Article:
“Community gun violence – which is really what’s driving this trend – is not the intractable challenge that people think it is,” says Thomas Abt, director of the National Commission on COVID-19 and Criminal Justice at the Council on Criminal Justice. “In fact, we’ve had success in reducing this kind of violence many times and in many places all around the country. The challenge has been sustaining that success.”
Are we seeing a return to 1990s-level violence?
In absolute numbers, the level of gun violence remains far below its peak in the early 1990s – after which shootings plummeted across the United States until 2014, when numbers gradually began ticking up.
According to a report Mr. Abt co-wrote this January, sampling 34 major U.S. cities, the homicide rate in 2020 was 11.4 deaths per 100,000 residents, compared with 19.4 deaths per 100,000 residents in 1995.
SOURCE: FBI Uniform Crime Reports
There’s no universally agreed-upon explanation for the decadeslong drop in violence. Nor is there a clear causal story for the spike last year. Likely at fault, though, are the pandemic and social unrest in response to police brutality.
Institutions like churches, schools, and places of business all help reduce violence by keeping people off the streets and connected to their communities, says Elizabeth Glazer, former director of the New York City Mayor’s Office of Criminal Justice. When those structures collapse, “it aggravates the sense of estrangement and inequality and gives rise to the conditions that create violence,” she says.
Citizens who feel alienated from the police, for example, may choose to protect themselves not by contacting law enforcement but by buying a firearm – as Americans have done in record numbers since last year.
“It’s not that a virus causes shootings,” says Jeffrey Butts, director of the Research and Evaluation Center at John Jay College of Criminal Justice, City University of New York. “It’s that the virus caused the economic disruption and cultural shutdown, which in America resulted in shootings.”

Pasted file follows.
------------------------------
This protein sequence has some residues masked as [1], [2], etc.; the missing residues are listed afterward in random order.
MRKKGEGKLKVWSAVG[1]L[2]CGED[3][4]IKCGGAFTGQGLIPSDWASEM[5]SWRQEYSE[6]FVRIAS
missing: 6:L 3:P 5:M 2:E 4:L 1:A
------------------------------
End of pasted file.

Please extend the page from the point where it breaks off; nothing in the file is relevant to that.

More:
Will everything go back to normal after the pandemic?
While the pandemic’s severity has waned in the U.S. and last year’s protests have tapered off, a return to the mean isn’t inevitable.
“There were a set of factors that likely came together to create this surge of violence last year, but when those factors go away, it doesn’t necessarily mean that violence will revert back to the level that we were at in 2019,” says Professor Sharkey.
For one, shootings tend to increase in the summer, making an immediate drop unlikely. Violence also tends to build on itself, says Professor Sharkey, meaning every shooting makes another shooting more likely.
The aftermath of last year’s Black Lives Matter protests and defund the police movement also is a complication.
Police have helped keep streets safer, but they come with high fiscal and social costs, says Professor Sharkey. But without comprehensive reform, he says, it can also make cities less safe to have “police stepping back without a set of institutions that can step in.”
SOURCE: Sharkey, Patrick. AmericanViolence.org, Princeton, NJ
What are the solutions?
Most people agree that sustainable progress requires a robust policy response, but consensus ends at the kind of response necessary. The discourse around public safety has largely devolved into a false either-or choice of supporting or opposing the police, says Ms. Glazer. But effective policies don’t fit cleanly into left- or right-wing platforms.
“No city in the United States has sustainably reduced violence by exclusively arresting their way out of the problem or by programming their way out of it,” says Mr. Abt. “Everybody has used a combination of strategies.”
Meanwhile, research shows that things as simple as adding lighting in neighborhoods or helping high school students through algebra are, in the long term, enormously beneficial at reducing violence. Increased opportunities for therapy, work, and tutoring may sound dull, says Ms. Glazer, but they help. Tactics exist that make law enforcement’s work easier and city streets safer.
“We’ve gotten used to kind of equating safety with police and so that’s our first instinct,” says Ms. Glazer. “We really have to begin to have a more integrated strategy of which police are a part.”